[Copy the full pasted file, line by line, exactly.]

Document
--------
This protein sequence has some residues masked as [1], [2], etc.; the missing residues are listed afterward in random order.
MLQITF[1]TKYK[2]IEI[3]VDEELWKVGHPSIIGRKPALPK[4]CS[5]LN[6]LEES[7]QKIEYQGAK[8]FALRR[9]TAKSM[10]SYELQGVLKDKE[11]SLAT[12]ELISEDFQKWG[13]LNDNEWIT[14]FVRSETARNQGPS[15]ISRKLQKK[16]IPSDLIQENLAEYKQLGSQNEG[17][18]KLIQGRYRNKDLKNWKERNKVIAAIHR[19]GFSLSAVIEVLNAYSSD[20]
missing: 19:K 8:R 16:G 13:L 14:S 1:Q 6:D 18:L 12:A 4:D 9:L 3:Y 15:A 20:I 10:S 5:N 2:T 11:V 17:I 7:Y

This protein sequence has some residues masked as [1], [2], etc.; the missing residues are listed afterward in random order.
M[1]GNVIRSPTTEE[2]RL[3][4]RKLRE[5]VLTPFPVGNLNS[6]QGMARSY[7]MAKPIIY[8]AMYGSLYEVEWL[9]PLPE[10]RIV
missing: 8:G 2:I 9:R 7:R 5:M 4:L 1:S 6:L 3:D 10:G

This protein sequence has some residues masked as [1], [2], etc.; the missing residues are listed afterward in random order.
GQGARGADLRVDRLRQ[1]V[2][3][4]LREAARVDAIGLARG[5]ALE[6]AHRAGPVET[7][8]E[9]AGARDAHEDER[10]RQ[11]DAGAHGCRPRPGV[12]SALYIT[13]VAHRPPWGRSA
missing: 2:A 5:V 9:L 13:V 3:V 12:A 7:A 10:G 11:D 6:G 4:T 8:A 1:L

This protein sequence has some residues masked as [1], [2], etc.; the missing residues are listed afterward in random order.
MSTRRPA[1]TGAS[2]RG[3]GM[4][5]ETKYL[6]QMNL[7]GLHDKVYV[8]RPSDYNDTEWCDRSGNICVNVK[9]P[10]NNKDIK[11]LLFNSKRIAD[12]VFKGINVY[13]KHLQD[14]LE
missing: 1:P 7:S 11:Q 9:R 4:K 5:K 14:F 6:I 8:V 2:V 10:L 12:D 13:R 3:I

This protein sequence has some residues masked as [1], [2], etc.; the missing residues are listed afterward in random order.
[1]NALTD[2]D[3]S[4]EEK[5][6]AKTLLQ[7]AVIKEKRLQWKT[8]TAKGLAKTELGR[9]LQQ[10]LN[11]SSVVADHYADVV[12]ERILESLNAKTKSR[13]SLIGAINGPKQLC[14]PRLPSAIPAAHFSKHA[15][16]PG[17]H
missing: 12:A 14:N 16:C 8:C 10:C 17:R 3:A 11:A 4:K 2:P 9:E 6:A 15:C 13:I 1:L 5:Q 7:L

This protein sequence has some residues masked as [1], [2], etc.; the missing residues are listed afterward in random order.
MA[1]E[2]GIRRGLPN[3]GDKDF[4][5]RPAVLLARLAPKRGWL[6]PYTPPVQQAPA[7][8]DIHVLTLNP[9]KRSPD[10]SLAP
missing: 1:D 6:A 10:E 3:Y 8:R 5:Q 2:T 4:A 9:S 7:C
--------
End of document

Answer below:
This protein sequence has some residues masked as [1], [2], etc.; the missing residues are listed afterward in random order.
MLQITF[1]TKYK[2]IEI[3]VDEELWKVGHPSIIGRKPALPK[4]CS[5]LN[6]LEES[7]QKIEYQGAK[8]FALRR[9]TAKSM[10]SYELQGVLKDKE[11]SLAT[12]ELISEDFQKWG[13]LNDNEWIT[14]FVRSETARNQGPS[15]ISRKLQKK[16]IPSDLIQENLAEYKQLGSQNEG[17][18]KLIQGRYRNKDLKNWKERNKVIAAIHR[19]GFSLSAVIEVLNAYSSD[20]
missing: 19:K 8:R 16:G 13:L 14:S 1:Q 6:D 18:L 12:A 4:D 9:L 3:Y 15:A 20:I 10:S 5:N 2:T 11:V 17:I 7:Y

This protein sequence has some residues masked as [1], [2], etc.; the missing residues are listed afterward in random order.
M[1]GNVIRSPTTEE[2]RL[3][4]RKLRE[5]VLTPFPVGNLNS[6]QGMARSY[7]MAKPIIY[8]AMYGSLYEVEWL[9]PLPE[10]RIV
missing: 8:G 2:I 9:R 7:R 5:M 4:L 1:S 6:L 3:D 10:G

This protein sequence has some residues masked as [1], [2], etc.; the missing residues are listed afterward in random order.
GQGARGADLRVDRLRQ[1]V[2][3][4]LREAARVDAIGLARG[5]ALE[6]AHRAGPVET[7][8]E[9]AGARDAHEDER[10]RQ[11]DAGAHGCRPRPGV[12]SALYIT[13]VAHRPPWGRSA
missing: 2:A 5:V 9:L 13:V 3:V 12:A 7:A 10:G 11:D 6:G 4:T 8:A 1:L

This protein sequence has some residues masked as [1], [2], etc.; the missing residues are listed afterward in random order.
MSTRRPA[1]TGAS[2]RG[3]GM[4][5]ETKYL[6]QMNL[7]GLHDKVYV[8]RPSDYNDTEWCDRSGNICVNVK[9]P[10]NNKDIK[11]LLFNSKRIAD[12]VFKGINVY[13]KHLQD[14]LE
missing: 1:P 7:S 11:Q 9:R 4:K 5:K 14:F 6:I 8:V 2:V 10:L 12:D 13:R 3:I

This protein sequence has some residues masked as [1], [2], etc.; the missing residues are listed afterward in random order.
[1]NALTD[2]D[3]S[4]EEK[5][6]AKTLLQ[7]AVIKEKRLQWKT[8]TAKGLAKTELGR[9]LQQ[10]LN[11]SSVVADHYADVV[12]ERILESLNAKTKSR[13]SLIGAINGPKQLC[14]PRLPSAIPAAHFSKHA[15][16]PG[17]H
missing: 12:A 14:N 16:C 8:C 10:C 17:R 3:A 11:A 4:K 2:P 9:E 6:A 15:C 13:I 1:L 5:Q 7:L

This protein sequence has some residues masked as [1], [2], etc.; the missing residues are listed afterward in random order.
MA[1]E[2]GIRRGLPN[3]GDKDF[4][5]RPAVLLARLAPKRGWL[6]PYTPPVQQAPA[7][8]DIHVLTLNP[9]KRSPD[10]SLAP
missing: 1:D 6:A 10:E 3:Y 8:R 5:Q 2:T 4:A 9:S 7:C